Big Horn is a sharp pinnacle of crumbling volcanic rock, highest in a set of rugged crags to the west of Mount Gilbert in the Goat Rocks. Gilbert, highest point in the area, is a relatively easy ascent, and normally only a few seriously masochistic hard-core climbers would venture out to a summit like Big Horn. But Gilbert sits east of the Cascade Crest that forms county lines in Washington, leaving this imposing crag the highest point in Lewis County. So a good portion of the interest in the unofficially named Big Horn is from peakbaggers after county high points.
This is a serious mountaineering objective. Before attempting Big Horn, you should have: experience with steep, very loose Class-3 rock; someone who can lead a short mid-fifth class crack; ability of all party members to climb that with a top-rope; comfort with very steep snowfields (unless you go in very late season, maybe); a small party size (4 or less) due to extreme rockfall danger; and the following gear: helmet, rope, harness, a few small cams or nuts, slings, ice axe, crampons.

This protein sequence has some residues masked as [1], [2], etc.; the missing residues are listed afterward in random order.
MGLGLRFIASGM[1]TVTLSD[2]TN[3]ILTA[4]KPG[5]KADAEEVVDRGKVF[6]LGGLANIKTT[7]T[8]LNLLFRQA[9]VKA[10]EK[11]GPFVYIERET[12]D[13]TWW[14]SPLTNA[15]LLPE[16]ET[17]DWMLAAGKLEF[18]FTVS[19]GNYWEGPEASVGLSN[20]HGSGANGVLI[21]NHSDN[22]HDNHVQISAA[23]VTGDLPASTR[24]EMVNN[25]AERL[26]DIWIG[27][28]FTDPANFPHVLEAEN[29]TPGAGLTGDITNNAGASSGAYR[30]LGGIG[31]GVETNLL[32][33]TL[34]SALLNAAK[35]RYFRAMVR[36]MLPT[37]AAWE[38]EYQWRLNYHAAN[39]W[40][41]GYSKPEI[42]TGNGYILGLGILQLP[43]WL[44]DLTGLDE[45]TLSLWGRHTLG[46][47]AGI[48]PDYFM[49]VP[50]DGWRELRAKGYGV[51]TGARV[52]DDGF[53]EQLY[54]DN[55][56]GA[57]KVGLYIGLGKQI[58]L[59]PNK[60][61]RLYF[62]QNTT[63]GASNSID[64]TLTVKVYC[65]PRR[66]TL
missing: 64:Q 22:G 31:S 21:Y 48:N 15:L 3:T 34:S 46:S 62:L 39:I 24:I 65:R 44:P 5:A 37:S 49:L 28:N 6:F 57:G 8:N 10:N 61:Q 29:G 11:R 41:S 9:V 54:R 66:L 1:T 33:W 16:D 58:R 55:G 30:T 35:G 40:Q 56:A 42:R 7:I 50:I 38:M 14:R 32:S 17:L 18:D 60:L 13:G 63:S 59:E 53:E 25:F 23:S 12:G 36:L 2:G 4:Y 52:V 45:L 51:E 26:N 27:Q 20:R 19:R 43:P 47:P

No one who has ever done Big Horn wants to do it again. The short rock-climbing pitch gives this peak its notoriety, but Bob Packard is correct when he says the hundreds of vertical feet of terrible loose rock and/or steep snow are the real challenge. This peak definitely deserves its "Apex" rating as one of the toughest 20 county high points in the 48 states.